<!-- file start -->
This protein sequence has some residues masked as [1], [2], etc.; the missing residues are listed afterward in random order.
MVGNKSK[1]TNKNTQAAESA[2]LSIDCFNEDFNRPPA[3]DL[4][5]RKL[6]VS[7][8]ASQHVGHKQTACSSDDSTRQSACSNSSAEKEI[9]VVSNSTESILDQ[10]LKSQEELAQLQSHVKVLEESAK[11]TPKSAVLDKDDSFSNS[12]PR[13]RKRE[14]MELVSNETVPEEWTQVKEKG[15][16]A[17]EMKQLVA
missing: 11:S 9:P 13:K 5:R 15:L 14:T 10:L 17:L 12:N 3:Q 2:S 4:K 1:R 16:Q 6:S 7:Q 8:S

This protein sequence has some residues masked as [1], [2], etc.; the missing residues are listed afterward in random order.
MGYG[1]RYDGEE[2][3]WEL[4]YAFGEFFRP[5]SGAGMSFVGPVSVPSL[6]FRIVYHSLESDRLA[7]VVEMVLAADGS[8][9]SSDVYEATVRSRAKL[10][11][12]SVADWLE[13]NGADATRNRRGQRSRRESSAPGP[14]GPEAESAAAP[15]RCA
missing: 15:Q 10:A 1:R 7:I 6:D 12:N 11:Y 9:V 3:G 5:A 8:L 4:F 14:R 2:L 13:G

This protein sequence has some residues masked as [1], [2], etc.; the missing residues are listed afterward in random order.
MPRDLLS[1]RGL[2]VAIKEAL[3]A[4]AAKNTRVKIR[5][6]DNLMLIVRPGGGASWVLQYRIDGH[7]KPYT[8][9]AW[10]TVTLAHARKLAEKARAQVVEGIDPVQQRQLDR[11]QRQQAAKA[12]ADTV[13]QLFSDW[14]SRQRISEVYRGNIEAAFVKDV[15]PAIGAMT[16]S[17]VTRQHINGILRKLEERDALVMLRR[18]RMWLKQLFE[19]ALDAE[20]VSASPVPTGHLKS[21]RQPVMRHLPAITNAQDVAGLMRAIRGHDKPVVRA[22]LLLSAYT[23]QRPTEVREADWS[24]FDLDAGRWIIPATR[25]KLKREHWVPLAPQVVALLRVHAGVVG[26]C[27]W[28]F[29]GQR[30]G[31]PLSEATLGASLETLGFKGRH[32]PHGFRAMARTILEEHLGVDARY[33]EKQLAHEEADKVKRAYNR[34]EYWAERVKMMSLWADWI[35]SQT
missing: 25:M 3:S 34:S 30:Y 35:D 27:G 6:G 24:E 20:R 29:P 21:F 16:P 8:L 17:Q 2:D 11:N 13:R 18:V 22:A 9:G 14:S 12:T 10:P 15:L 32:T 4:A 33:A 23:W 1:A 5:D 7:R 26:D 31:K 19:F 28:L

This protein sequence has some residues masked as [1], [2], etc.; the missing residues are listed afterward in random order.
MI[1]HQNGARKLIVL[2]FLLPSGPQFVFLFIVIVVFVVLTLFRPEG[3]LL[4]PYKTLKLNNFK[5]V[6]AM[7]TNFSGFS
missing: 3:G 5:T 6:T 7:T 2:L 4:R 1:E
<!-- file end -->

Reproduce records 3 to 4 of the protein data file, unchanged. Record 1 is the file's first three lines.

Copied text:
This protein sequence has some residues masked as [1], [2], etc.; the missing residues are listed afterward in random order.
MPRDLLS[1]RGL[2]VAIKEAL[3]A[4]AAKNTRVKIR[5][6]DNLMLIVRPGGGASWVLQYRIDGH[7]KPYT[8][9]AW[10]TVTLAHARKLAEKARAQVVEGIDPVQQRQLDR[11]QRQQAAKA[12]ADTV[13]QLFSDW[14]SRQRISEVYRGNIEAAFVKDV[15]PAIGAMT[16]S[17]VTRQHINGILRKLEERDALVMLRR[18]RMWLKQLFE[19]ALDAE[20]VSASPVPTGHLKS[21]RQPVMRHLPAITNAQDVAGLMRAIRGHDKPVVRA[22]LLLSAYT[23]QRPTEVREADWS[24]FDLDAGRWIIPATR[25]KLKREHWVPLAPQVVALLRVHAGVVG[26]C[27]W[28]F[29]GQR[30]G[31]PLSEATLGASLETLGFKGRH[32]PHGFRAMARTILEEHLGVDARY[33]EKQLAHEEADKVKRAYNR[34]EYWAERVKMMSLWADWI[35]SQT
missing: 25:M 3:S 34:S 30:Y 35:D 27:G 6:G 24:E 20:R 29:P 21:F 16:P 8:L 17:Q 2:D 11:N 13:R 18:V 22:A 9:G 14:S 12:T 10:P 15:L 32:T 4:A 33:A 23:W 1:A 5:D 7:R 26:D 31:K 19:F 28:L

This protein sequence has some residues masked as [1], [2], etc.; the missing residues are listed afterward in random order.
MI[1]HQNGARKLIVL[2]FLLPSGPQFVFLFIVIVVFVVLTLFRPEG[3]LL[4]PYKTLKLNNFK[5]V[6]AM[7]TNFSGFS
missing: 3:G 5:T 6:T 7:T 2:L 4:R 1:E